Mosko Moto Basilisk pants included belt.
The Basilisk pants come with a belt to ensure a comfortable fit around the waist.

The Basilisk pants are long on me even by moto standards, but with the combination of their deep crotch and practical leather belt, the fit was great compared to most other over the boot pants I’ve tested. The jacket is made for bulky armor and a wide spectrum of layering, but with the love handle adjustments and hem cinches, it felt like I could achieve a custom fit no matter what I was wearing underneath. Both jacket and pant have ample space for activities and unobstructed range of motion that never impeded my riding.  

When it came time for crash testing, I didn’t have to wait long (regularly pushing the limits on KTM’s new 790 Adventure R, I often come up short on talent and pay the price). The front end came out from under me in a gravel corner traveling at approximately 35mph and I proceeded to use my elbow as an anchor while the bike spun 180 degrees with me in tow. After I stood up and the dust cleared, I was amazed that I hadn’t put a hole  in any area of the jacket and pants I slid on. The same thing happened after going over the handlebars in a silty rain rut. That time I landed in rocks but still no significant signs of wear. Both times my Leatt body armor did precisely what it was supposed to, exactly where it was supposed to, which might not have been the case with floating armor.

Velcro cuff on the Mosko Moto Basilisk Jacket.

After logging 3,000 miles in a short period while testing this suit, it greatly exceeded my expectations. Mosko did a great job with their initial apparel offering and the promise shown here in version 1.0 has us excited for what could be coming in the future. 

Who Are They For?

The Basilisk is truly an enduro TOURING setup, perfect for dedicated rides but maybe not the best solution for commuting or mobbing around town. Most riders would likely prefer to throw on a jacket with baked in armor on a day-to-day basis instead of taking the extra steps of armoring up with a jersey just for a quick trip to the grocery store. Enduro-style armor also isn’t the most comfortable to wear for long-range travel on the highway.

Mosko Moto Basilisk review
You can take the jacket off on hot days and easily stash it away, and still be protected off-road by body armor underneath.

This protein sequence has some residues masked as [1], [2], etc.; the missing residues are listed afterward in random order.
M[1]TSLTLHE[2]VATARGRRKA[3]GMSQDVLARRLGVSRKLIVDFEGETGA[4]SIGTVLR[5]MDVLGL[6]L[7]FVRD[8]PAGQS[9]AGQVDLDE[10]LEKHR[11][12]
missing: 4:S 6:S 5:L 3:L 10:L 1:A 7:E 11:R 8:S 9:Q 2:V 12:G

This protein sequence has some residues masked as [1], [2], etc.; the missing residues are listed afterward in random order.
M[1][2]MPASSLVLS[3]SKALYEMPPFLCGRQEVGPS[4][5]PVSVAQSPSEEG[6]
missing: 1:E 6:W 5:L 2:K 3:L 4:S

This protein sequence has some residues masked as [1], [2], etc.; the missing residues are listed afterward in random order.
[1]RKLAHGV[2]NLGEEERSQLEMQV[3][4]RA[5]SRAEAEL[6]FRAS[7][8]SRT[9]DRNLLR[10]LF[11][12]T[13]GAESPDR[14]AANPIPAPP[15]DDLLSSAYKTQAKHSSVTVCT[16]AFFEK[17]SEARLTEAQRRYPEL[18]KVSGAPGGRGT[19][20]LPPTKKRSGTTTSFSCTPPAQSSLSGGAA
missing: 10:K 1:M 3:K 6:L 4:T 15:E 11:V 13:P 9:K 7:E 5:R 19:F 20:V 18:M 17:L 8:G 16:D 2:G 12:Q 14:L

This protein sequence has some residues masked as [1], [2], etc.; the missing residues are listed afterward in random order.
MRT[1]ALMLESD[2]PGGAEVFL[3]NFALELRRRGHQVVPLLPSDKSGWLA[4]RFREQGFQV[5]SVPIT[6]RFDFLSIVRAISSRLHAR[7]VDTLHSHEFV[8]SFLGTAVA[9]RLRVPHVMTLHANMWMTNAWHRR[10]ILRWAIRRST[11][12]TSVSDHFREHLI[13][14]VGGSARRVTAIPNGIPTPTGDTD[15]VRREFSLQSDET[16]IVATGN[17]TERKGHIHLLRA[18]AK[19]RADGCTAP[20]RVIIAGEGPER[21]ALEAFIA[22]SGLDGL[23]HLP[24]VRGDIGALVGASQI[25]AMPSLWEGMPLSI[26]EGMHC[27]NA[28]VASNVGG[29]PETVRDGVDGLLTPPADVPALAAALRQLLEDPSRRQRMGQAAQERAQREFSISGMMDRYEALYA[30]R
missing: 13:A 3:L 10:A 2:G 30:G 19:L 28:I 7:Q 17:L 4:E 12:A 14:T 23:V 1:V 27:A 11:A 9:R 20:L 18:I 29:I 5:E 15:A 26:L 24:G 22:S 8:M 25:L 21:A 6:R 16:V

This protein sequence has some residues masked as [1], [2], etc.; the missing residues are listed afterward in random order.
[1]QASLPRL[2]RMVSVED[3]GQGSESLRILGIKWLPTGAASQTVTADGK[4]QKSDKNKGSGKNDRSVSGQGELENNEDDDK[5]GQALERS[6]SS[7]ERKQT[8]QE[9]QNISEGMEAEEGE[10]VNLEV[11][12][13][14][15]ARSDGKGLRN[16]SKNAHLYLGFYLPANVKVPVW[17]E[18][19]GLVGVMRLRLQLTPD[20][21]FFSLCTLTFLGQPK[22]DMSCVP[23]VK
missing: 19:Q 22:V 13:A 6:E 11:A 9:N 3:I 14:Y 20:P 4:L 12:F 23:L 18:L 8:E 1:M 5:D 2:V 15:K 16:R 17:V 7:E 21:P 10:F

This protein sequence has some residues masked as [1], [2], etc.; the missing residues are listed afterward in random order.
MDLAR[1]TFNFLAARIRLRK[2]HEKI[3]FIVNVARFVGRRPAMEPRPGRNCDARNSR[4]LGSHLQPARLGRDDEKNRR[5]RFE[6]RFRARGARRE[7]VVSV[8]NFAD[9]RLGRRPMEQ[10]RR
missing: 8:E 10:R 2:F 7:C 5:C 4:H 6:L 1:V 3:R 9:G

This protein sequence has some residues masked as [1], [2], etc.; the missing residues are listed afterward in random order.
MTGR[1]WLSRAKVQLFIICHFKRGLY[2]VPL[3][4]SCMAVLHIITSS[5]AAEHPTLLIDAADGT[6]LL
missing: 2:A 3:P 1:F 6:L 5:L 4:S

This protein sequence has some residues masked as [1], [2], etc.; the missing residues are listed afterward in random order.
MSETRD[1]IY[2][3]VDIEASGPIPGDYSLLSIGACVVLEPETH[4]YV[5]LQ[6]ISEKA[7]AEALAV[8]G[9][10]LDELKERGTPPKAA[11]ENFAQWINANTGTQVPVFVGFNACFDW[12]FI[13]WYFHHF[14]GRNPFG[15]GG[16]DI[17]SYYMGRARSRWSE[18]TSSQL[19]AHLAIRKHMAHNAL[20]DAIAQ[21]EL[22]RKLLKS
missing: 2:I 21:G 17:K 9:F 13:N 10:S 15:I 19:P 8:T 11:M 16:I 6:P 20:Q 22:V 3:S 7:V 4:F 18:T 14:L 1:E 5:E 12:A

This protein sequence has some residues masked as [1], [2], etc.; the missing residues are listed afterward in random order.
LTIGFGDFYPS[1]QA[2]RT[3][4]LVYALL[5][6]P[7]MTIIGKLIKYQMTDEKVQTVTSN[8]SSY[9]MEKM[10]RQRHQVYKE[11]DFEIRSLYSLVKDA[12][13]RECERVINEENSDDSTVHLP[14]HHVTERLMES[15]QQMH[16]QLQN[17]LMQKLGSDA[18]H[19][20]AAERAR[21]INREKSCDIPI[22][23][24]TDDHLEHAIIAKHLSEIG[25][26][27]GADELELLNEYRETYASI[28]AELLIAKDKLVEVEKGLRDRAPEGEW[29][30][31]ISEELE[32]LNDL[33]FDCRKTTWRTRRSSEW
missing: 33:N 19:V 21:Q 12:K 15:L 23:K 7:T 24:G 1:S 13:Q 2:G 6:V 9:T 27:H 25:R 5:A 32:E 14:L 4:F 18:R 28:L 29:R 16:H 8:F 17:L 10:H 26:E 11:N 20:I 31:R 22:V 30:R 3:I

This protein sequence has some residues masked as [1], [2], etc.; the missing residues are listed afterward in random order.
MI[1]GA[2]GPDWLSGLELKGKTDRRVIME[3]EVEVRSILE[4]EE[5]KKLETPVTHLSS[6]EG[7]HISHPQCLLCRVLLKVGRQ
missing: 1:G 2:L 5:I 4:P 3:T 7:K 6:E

If that’s not the riding you do, as in my case, then this could be an ideal system. For more aggressive riders, the benefits of The Basilisk are significant: always knowing that your armor will be right where it’s supposed to be in the event of a get-off and being able to better regulate the temperature in ever-changing conditions. For the adventure rider that spends a lot of time in challenging terrain, and is privy to a wide spectrum of weather & temperatures, this setup is ideal.  

Our Verdict

It’s hard not to be impressed by this initial apparel offering by Mosko Moto. They approach everything from an outsider’s angle and are willing to take risks with an unapologetic attitude that allows them to develop products that are often ahead of the curve. This isn’t just another jacket and pants, it’s a new way of thinking. 

Mosko moto adventure suit.

While some might consider the $1,100 price tag a bit steep for an Enduro Jacket and Pants, you have to consider the premium abrasion protection the Basilisk suit includes that you don’t normally find in enduro gear. In fact, enduro gear typically doesn’t include any kind of abrasion protection that will protect you in a high-speed slide on the street. Some may also be skeptical about paying this much for a waterproof suit that doesn’t carry the Gore-Tex brand, but there are other high-performance waterproof materials out there that don’t get the same attention. Mosko Moto’s new take on venting and fit adjustment is also very effective at optimizing comfort.

The Basilisk’s value lies in its versatility and simplicity. Riding gear is like motorcycle selection in that you can’t possibly be perfectly comfortable in every scenario, but The Basilisk is just about as close as it comes to being a universal fit.

What We Liked

  • The versatility of being able to regulate body temperature in a wide range of conditions.
  • Simplistic styling reminiscent of a high-end mountaineering garment.
  • Use of robust products like YKK Vislon zippers, SuperFabric panels, and eVent material. 

What Could Be Improved?

  • Lower arm venting would complete the airflow on the jacket.
  • A fit adjustment feature that would allow you to reduce some of the bagginess in the arms.
  • Pant legs run a little long even when leg extensions are not used.
  • Some way of securing the collar open would aid in airflow to the neck and chest. 

Mosko Moto Basilisk Specs

COLORS: Jacket (Sage Green or Charcoal), Pant (Black)
SIZES: Jacket (SM-XXL), Pant (30-38 waist)
PRICE: Jacket ($599), Pant ($499)

Shopping Options


Author: Spencer Hill

“The Gear Dude” has been fueling his motorcycle addiction with adventure since first swinging his leg over a bike in 2010. Whether he’s exploring his own backyard in the Pacific Northwest or crisscrossing the United States, Spencer is always in search of scenic off-road routes, epic camping locations and the best gear possible. He began writing shortly after taking up two-wheel travel to share his experiences and offer insight with his extensive backpacking, camping and overland background.

Author: Spencer Hill

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Lee Mychajluk
Lee Mychajluk
September 3, 2019 11:21 am

I bought the jacket early in June after trying it on at a rally. I tend to buy pants in ‘short’ sizes, though, and as such, the pants were WAY too long for me, so I didn’t buy them along with the jacket.

You’re review is dead on on the following:
– As a jacket for use while on the bike for a day it’s great, but as mentioned, the ‘layered’ system isn’t quite ideal for use around town or on a day-to-day basis. Not sure how well it’s going to work once I have to add a thermal layer back in over/under the armor. I’m back to looking at jackets w/ integrated armor for day-to-day use.
– Also as mentioned, arm venting could’ve been a bit better. It’s still a bit stuffy once you get into the high 80s. When I got caught in the rain, I did have a little water work it’s way into the arm vents… not sure if I just didn’t have them fully closed, but I don’t think they’re waterproof like the other zippers.
– The collar is one of my peeves as well. It it was a bit higher, I think it could be folded down easier in warmer conditions, then flipped up and tightened in cooler / wetter weather.